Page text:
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Rebecca Mead pays tribute to 'Middlemarch'

Rebecca Mead, author of

Rebecca Mead, author of "My Life of Middlemarch" (Crown, January 2014). Credit: Elisabeth C. Prochnik

MY LIFE IN MIDDLEMARCH, by Rebecca Mead. Crown, 304 pp., $25.

George Eliot's classic novel "Middlemarch" centers on Dorothea Brooke, a young woman longing to escape from her provincial English town, with its prejudices and small-mindedness. She yearns for a larger canvas and a world of ideas. Reading "Middlemarch" as a teenager in the United Kingdom, Rebecca Mead saw a kindred spirit in Dorothea. She, too, wanted to escape: "I had intellectual and professional ambitions, just like Eliot's characters," she says. The book felt "relevant and urgent."

It was a book to which she returned, rereading it as an Oxford undergraduate; again, in the midst of a fraught love affair; as an aspiring writer; and now, in middle age, as an accomplished journalist, wife and mother. Books, Mead writes, give us "a way to shape ourselves -- to form our thoughts and to signal to each other who we were and who we wanted to be." For her latest rereading, she wanted to investigate "what George Eliot might have sought, and what she might have discovered, in writing 'Middlemarch.' "

The result is a deft interweaving of memoir and biography. Readers new to "Middlemarch" will find an ample overview of plot and characters as Mead explores Eliot's major themes: the unpredictability of love, the trajectory from self-centeredness to empathy, the desire for both intimacy and independence. What, Eliot asks -- as Mead asks, too -- does it mean to live a good life?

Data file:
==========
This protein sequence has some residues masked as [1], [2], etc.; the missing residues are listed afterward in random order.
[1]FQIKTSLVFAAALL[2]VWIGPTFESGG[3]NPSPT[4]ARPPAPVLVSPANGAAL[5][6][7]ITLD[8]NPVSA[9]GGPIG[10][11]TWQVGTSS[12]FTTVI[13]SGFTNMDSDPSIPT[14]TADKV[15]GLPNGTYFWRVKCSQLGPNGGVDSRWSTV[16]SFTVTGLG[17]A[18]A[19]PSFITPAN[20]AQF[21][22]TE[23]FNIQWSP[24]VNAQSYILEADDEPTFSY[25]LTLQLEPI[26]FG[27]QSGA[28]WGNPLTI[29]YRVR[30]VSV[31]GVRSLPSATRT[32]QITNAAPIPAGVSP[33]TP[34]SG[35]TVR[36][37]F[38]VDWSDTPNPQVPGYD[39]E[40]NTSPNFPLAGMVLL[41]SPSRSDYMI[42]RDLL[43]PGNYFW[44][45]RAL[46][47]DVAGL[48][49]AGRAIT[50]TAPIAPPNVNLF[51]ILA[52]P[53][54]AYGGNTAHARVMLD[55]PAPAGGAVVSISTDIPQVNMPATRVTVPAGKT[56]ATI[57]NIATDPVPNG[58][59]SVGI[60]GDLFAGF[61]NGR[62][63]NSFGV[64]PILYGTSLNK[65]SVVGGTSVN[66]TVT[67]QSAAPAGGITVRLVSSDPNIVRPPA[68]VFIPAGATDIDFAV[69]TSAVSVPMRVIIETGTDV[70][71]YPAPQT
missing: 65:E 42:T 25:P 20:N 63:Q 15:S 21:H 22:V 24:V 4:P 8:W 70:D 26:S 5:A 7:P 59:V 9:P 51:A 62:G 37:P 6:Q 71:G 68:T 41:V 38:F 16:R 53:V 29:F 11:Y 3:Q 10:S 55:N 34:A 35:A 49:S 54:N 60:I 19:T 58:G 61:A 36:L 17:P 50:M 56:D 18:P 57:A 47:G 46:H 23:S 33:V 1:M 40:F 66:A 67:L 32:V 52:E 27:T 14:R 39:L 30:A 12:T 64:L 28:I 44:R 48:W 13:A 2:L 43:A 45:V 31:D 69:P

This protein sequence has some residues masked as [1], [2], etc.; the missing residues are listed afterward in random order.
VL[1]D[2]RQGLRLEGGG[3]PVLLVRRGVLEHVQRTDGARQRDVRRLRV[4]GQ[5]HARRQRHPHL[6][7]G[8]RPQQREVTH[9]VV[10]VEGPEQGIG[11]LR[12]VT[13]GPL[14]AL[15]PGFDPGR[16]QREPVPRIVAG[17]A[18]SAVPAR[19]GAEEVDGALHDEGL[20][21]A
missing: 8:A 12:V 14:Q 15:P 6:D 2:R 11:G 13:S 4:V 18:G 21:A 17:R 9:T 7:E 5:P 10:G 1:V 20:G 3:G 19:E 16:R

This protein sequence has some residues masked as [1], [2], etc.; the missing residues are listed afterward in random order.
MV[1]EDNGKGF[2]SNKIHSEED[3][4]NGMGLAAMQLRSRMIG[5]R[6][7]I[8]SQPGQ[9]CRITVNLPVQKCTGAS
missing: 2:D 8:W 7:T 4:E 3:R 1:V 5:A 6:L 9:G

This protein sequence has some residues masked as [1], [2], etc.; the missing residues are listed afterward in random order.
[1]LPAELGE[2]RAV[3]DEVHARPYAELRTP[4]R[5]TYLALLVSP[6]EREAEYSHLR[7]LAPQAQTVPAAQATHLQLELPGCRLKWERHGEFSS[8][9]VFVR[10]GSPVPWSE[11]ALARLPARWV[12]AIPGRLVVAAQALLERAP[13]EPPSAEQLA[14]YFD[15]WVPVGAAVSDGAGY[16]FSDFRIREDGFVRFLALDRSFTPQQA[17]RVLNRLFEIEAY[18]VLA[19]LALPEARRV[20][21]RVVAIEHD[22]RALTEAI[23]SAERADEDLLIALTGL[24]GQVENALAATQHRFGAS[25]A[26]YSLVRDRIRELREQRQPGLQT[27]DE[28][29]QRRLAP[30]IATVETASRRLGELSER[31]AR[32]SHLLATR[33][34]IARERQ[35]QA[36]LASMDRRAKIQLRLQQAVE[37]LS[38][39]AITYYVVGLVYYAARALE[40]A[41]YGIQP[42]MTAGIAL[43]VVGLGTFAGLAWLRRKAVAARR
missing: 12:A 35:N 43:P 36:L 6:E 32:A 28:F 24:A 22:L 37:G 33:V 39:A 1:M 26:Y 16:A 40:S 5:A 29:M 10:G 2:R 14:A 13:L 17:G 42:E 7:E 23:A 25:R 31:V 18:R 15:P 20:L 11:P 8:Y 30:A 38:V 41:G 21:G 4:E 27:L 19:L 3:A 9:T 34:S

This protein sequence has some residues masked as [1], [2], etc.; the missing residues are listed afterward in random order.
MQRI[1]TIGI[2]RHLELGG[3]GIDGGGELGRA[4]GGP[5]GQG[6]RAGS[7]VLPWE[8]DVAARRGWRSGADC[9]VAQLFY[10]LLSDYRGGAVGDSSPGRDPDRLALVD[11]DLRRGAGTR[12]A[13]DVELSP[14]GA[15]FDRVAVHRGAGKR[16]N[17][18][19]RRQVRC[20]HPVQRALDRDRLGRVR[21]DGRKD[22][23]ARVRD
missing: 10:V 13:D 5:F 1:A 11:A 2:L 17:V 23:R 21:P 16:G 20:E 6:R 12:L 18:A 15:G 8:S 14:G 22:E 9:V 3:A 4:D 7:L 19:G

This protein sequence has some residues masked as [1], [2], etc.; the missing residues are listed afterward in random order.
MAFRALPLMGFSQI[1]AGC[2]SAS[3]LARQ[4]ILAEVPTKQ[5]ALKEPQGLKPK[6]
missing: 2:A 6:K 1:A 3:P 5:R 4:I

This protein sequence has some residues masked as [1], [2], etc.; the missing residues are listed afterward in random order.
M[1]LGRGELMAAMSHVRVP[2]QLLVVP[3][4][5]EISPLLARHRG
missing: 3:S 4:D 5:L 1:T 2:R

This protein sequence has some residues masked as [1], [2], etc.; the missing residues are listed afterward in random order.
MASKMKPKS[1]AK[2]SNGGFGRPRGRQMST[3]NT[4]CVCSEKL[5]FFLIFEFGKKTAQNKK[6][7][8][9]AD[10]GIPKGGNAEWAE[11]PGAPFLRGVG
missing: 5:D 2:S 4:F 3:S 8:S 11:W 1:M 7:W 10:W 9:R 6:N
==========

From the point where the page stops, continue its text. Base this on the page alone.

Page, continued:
Like Dorothea, Mead fell in love with an older man, a scholar, whom she imagined could deliver her into an intellectually stimulating world. Like Eliot, she found enduring love later in her life: Mead was 35 when she married a man with three children, the same age as Eliot when she moved in with George Henry Lewes, the father of three sons. Eliot and Lewes enjoyed "writerly companionability"; Mead and her husband, a writer, are one another's first, and most trusted, readers.

But beyond biographical parallels, Mead feels connected to Eliot because of shared sensibilities: the idea, for example, "that we each have our own center of gravity, but must come to discover that others weigh the world differently than we do"; the importance of one's childhood landscape in evoking "the intensity and imagination of beginnings"; the gift of sharing one's home, memories and books. In this nuanced look at "Middlemarch," Mead offers a fresh and vibrant portrait of Eliot, an entrancing memoir and a passionate homage to the riches of rereading.

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